Monday, May 10, 2021

Meandering Monday - The Goodness of Grief - Martin Wiles

Welcome to Meandering Monday, where we take a trip back to an earlier post and enjoy it again. 

David and his men tore their clothes in sorrow when they heard the news. They mourned and wept and fasted all day for Saul and his son Jonathan. II Samuel 1:11-12 NLT

The news hit him like a bombshell.

Running for his life, hiding like the criminal he wasn’t, and constantly looking over his shoulder wasn’t the life David had bargained for. Caves, wildernesses, enemy camps. Not places he enjoyed laying his head down at night. He had no choice.

King Saul had placed a price on David’s head and hunted him like a dog. Even the king’s son—who was also David’s best friend—couldn’t save him. Now it was finally over. The enemy had won. Saul and Jonathan lay dead on the battlefield. Words couldn’t adequately convey David’s grief. 

David’s sorrow started long before the death of the king and David’s good friend. Because of the king’s jealousy, David had to leave his best friend and had been hiding in the wilderness for months as the maddened king sought his life.

Grieving often precedes the actual grief event itself. Elisabeth Kubler-Ross, in her book On Death and Dying, detailed the stages most people experience when receiving news of their or someone else’s impending death: denial, anger, bargaining, depression, and acceptance.

Grieving over loss or impending doom is necessary. Tears provide a healing flow. Refusing to grieve by repressing emotional turmoil only leads to further emotional issues. When my father died, I experienced emotions as I never had before. But my emotional states were necessary on my journey to acceptance.

Grieving also happens in various time frames. Some grieve and heal quickly while others remain in grief’s grip for months and possibly years. Only God can help us grieve properly and heal sufficiently.

Comfort for believers is found in what the apostle Paul wrote, “You must not carry on over them (the dead) like people who have nothing to look forward to, as if the grave were the last word” (1 Thessalonians 4:13 MSG).

Rather than reacting in unhealthy ways, let God help you grieve properly.

Prayer: Guide us, God of comfort and grace, to a healing state when circumstances cause us untold grief.

Tweetable: How are you dealing with grief? 


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Friday, May 7, 2021

CREAMY CHICKEN LASAGNA

We believe Good food and God's Word go well together. After you've enjoyed this dessert--or even as you enjoy it--why not hop over to our main page and enjoy one of our encouraging devotions.


Ingredients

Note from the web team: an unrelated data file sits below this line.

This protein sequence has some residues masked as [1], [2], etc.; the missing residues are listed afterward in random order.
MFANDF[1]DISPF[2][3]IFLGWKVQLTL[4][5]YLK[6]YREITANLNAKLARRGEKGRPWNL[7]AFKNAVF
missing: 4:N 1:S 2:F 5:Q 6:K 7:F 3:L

½ BOX OF LASAGNA NOODLES

1 STICK OF BUTTER

1 ONION, CHOPPED

½ CUP PLAIN FLOUR

2 CUPS CHICKEN BROTH

1 ½ CANNED MILK

4 CUPS SHREDDED ITALIAN CHEESE

1 CUP RICOTTA CHEESE

1 (10 OUNCE) PACKAGE CHOPPED SPINACH, THAWED AND DRAINED

1 (10 OUNCE) PACKAGE OF FROZEN CORN


SPICE MIXTURE OF SALT, PEPPER, GARLIC POWDER, ONION POWDER, PARSLEY, AND ITALIAN SEASONING (¼ TEASPOON OF EACH)

Directions

STEP 1: PREHEAT OVEN TO 350 DEGREES. BRING A LARGE POT OF LIGHTLY SALTED WATER TO A BOIL. COOK LASAGNA NOODLES IN BOILING WATER 8-10 MINUTES. DRAIN AND RINSE WITH COLD WATER.

STEP 2: MELT BUTTER IN A LARGE SAUCEPAN OVER MEDIUM HEAT. ADD ONIONS AND SEASONINGS TO MELTED BUTTER. COOK ONIONS UNTIL TENDER. STIR IN FLOUR AND SIMMER UNTIL BUBBLY. GRADUALLY ADD BROTH AND MILK, STIRRING CONTINUALLY FOR 1 MINUTE. STIR IN 3 CUPS SHREDDED CHEESE AND RICOTTA. REMOVE FROM HEAT. ADD SPINACH, SHREDDED CHICKEN, AND CORN. STIR UNTIL CHEESE HAS MELTED.


STEP 3:
 LAYER LASAGNA NOODLES AND CREAMY SAUCE. START AND END WITH SAUCE, TOP WITH REST OF CHEESE. BAKE 35 TO 40 MINUTES.

Tweetable: Try this healthy full-meal dish. 


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Thursday, May 6, 2021

Gaining or Just Maintaining - Martin Wiles

You are like babies who need milk and cannot eat solid food. Hebrews 5:12b NLT

If I didn’t maintain, I’d gain … so I walked.

Summers for me are tough when it comes to weight gain. During the school year, I’m busy, walking here and there, constantly moving about. But during the summer, things slow down. No kids to keep up with. No copier to walk back and forth to. No trips to the office. Instead, I do a lot of sitting. And the pounds come. Usually, about ten of them, which seem never to disappear when the next school year begins.

Calculating my weight in my head, I knew I could not afford to gain ten pounds each summer. By the time I retired, I would weigh …. Well, we won’t talk about that number. One summer I decided to take action. Instead of walking my normal thirty minutes, I increased it to forty-five. And rather than walking with my normal posture, I decided to square my shoulders and suck in my gut.

My plan worked. That summer, I maintained my weight rather than gained any extra pounds. I also gained a tighter belly where a bulge had once begun to form.

The writer of Hebrews addressed the matter of maintaining, yet he didn’t want his readers to just maintain. He wanted them to gain. They had been believers for quite some time and should have been able to teach others the principles of God’s Word. Instead, they still needed someone to teach them.